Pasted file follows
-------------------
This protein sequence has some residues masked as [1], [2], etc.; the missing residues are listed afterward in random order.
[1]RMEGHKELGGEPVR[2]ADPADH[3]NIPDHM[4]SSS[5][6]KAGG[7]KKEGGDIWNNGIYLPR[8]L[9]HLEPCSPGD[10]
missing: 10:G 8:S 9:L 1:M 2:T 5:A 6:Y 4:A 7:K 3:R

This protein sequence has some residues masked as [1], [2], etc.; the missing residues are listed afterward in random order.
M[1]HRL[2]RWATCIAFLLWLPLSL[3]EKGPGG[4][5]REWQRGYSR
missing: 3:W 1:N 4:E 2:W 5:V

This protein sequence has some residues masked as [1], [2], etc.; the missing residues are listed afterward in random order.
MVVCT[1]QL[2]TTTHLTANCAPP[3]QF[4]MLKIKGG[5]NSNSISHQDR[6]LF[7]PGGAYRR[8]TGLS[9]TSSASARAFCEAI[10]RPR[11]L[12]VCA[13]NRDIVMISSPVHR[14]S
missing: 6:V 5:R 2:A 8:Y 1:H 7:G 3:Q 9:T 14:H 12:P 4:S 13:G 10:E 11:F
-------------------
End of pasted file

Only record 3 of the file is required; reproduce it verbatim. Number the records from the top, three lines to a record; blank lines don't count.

This protein sequence has some residues masked as [1], [2], etc.; the missing residues are listed afterward in random order.
MVVCT[1]QL[2]TTTHLTANCAPP[3]QF[4]MLKIKGG[5]NSNSISHQDR[6]LF[7]PGGAYRR[8]TGLS[9]TSSASARAFCEAI[10]RPR[11]L[12]VCA[13]NRDIVMISSPVHR[14]S
missing: 6:V 5:R 2:A 8:Y 1:H 7:G 3:Q 9:T 14:H 12:P 4:S 13:G 10:E 11:F